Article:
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The Horses

Symbolism, Imagery, Allegory

Pop quiz: what do Billy Pilgrim and horses have in common? They're both naysayers! (Hardee har har... ugh. Sorry.)

That's not just a horrific joke, it's also a lie. Billy Pilgrim and his four-hoofed friends have way more in common than just that.

After the bombing of Dresden, Billy Pilgrim and several POWs return to the slaughterhouse to pick up souvenirs. Billy doesn't actually spend much time looking for things; he simply sits in a green, coffin-shaped, horse-drawn wagon the POWs have been using and waits for his comrades. As Billy lies in his wagon in the afternoon sun, two German doctors approach him and scold him for the condition of his horses.

The animals are desperately thirsty, and in their travel across the ashy rubble of Dresden, their hooves have cracked and broken so that every step is agony. The horses are nearly mad with pain. Billy weeps for the first and last time during the war at the sight of these poor, abused animals (9.19-20).

Given that this scene is the only time Billy cries during the whole war, it must be pretty significant. In fact, the parallels between the horses' suffering and Billy's own seem striking. These horses have no way of understanding the destruction around them, nor the orders being given to them. With no way of protesting their treatment, they obediently keep walking through the ruins of Dresden even though every step on the sharp rocks damages their hooves. Like Billy himself, the animals are innocent victims of great suffering without ever understanding why.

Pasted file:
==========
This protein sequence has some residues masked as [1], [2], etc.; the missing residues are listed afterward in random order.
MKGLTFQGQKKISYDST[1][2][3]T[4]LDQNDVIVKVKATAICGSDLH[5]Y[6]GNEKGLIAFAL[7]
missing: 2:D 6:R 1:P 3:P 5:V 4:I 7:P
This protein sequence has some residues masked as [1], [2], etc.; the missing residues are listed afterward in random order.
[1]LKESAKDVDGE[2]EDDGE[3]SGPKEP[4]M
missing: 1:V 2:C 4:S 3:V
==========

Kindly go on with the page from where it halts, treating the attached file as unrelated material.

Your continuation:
No wonder Billy finds himself in tears.

There is also a parallel between the horses and Roland Weary, the first character we see die in the book. Weary is the bully who attempts to shoot Billy before the Germans capture both of them. When the Germans take Weary prisoner, they force him to exchange his excellent boots for a pair of wooden clogs a German recruit is wearing. The clogs are so rough on Weary's feet that he injures himself marching, gets gangrene, and dies. Weary's bloodied feet appear at the beginning of Billy's wartime experience, and the horses' cracked hooves at the end.

Perhaps the suffering of the horses reminds Billy of all of the terrible, pointless pain he has seen in this war, starting with foolish, violent Weary and ending with the Dresden firebombing.

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